U.S. regulatory authorities today filed a lawsuit against Intel, alleging a 10-year history of monopolistic behavior that saw the world’s largest chipmaker use its dominant market power to crowd out cheaper, potentially superior alternatives.
The Federal Trade Commission complaint details a pattern of Intel (NASDAQ: INTC) using a system of threats and rewards to strike exclusive agreements with leading U.S. PC makers like Dell, HP and IBM to include its hardware in their systems.
The agency is seeking an order that would bar Intel from practices deemed anticompetitive and monopolistic, but is not asking for any monetary damages.
“There would be no possible monetary sanctions with respect to the FTC action,” Richard Feinstein, director of the FTC’s competition bureau, told reporters this morning. “We are really more focused on addressing the conduct.”
Specifically, the FTC will ask a judge for an order that would curb threats, bundled pricing and other paths to strike exclusive deals or manipulate pricing.
In addition to squelching competition with AMD in the CPU market, the FTC complaint alleges that Intel is pursuing a similar pattern of market abuse in the burgeoning GPU, or graphics processor unit, market.
The Federal Trade Commission’s move opens another front for Intel in its struggles with global regulators.
In May, the European Commission slapped the company with a record fine of 1.06 billion euros ($1.54 billion) for its anticompetitive actions, particularly against upstart rival AMD. Intel is appealing that fine.
Earlier in the decade, the company had been rebuked by regulators in Japan for anticompetitive behavior and forced to change its business practices.
Intel responded today by calling the FTC’s case “misguided,” and argued that the agency rushed to assemble claims without fully investigating.
“The FTC’s rush to file this case will cost taxpayers tens of millions of dollars to litigate issues that the FTC has not fully investigated,” Intel Vice President and General Counsel Doug Melamed said in a statement.
“It is the normal practice of antitrust enforcement agencies to investigate the facts before filing suit. The commission did not do that in this case.”
In response to Intel’s comments, Feinstein said he disagreed.
“The graphics issues, while they may reflect more recent developments in the marketplace … they certainly have been investigated, and Intel certainly had notice some time ago of our concern,” he said.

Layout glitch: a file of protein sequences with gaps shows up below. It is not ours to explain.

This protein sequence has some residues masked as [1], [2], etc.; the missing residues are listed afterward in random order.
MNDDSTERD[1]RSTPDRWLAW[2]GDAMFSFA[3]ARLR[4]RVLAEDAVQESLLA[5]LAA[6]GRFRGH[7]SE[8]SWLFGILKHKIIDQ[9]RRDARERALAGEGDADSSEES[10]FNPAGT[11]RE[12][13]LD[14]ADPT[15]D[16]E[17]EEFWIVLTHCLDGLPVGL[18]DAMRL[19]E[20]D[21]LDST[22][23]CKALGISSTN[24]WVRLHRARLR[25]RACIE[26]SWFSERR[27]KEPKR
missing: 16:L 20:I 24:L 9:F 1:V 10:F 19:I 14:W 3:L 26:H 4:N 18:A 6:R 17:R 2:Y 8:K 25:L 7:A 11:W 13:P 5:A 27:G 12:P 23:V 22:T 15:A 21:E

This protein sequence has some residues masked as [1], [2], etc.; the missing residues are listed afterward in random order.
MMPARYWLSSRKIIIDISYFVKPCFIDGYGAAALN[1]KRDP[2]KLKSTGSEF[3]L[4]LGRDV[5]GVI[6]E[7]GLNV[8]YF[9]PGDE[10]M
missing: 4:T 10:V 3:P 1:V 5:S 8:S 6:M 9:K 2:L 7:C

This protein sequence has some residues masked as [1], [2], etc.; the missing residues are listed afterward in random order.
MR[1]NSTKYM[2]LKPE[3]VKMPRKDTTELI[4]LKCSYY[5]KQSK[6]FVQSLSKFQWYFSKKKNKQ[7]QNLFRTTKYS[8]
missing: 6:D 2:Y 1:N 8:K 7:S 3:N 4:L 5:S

The FTC began its formal investigation of Intel in May 2008. Melamed claimed that the company was in advanced talks with the agency in an effort to reach a settlement, but they broke down when FTC officials insisted on “unprecedented remedies … that would make it impossible for Intel to conduct business.”
Feinstein declined to comment on the details of the negotiations, saying only, “I don’t really believe what we were asking was unprecedented.”
Last month, Intel reached an agreement with AMD to settle a longstanding legal dispute over Intel’s market practices. In that settlement, Intel agreed to pay its smaller rival $1.25 billion, and the two companies agreed on a set of ground rules for the competitive marketplace.
Feinstein said the FTC’s complaint “extends beyond the conduct alleged by AMD,” detailing a longstanding pattern of anticompetitive behavior that continues in Intel’s activities in the GPU market.
The complaint also charges Intel with redesigning computers’ compiler software in such a way that impaired the performance of competitors’ processors, which the company then used as evidence to promote its own models to vendors and consumers.
“Speaking broadly about the themes of the case, essentially the story is, from our perspective, that over a period going back to 1999 at each stage at which Intel’s dominance in various chip markets has been threatened or they’ve perceive it’s been threatened they have responded … with a course of conduct that has been exclusionary and detrimental to competition and detrimental to consumers,” Feinstein said.
An administrative law judge within the commission is set to begin hearing arguments in the case Sept. 8, 2010.
“It’s going to proceed rapidly,” Feinstein said. “I would confidently predict that the trial will be completed by this time next year.”
The FTC is pursuing its action under Section 5 of the FTC Act, which precludes monetary relief and sets an expedited timetable for the proceeding.
After the administrative law judge issues a ruling, defendants can appeal, which would bring the matter before the full commission.
If the commission upheld the judge’s ruling, the defendant could then bring the matter before a federal appeals court.
Feinstein offered an estimate that the matter could be settled within 18 months or two years, once the expected appeals are settled in the courts.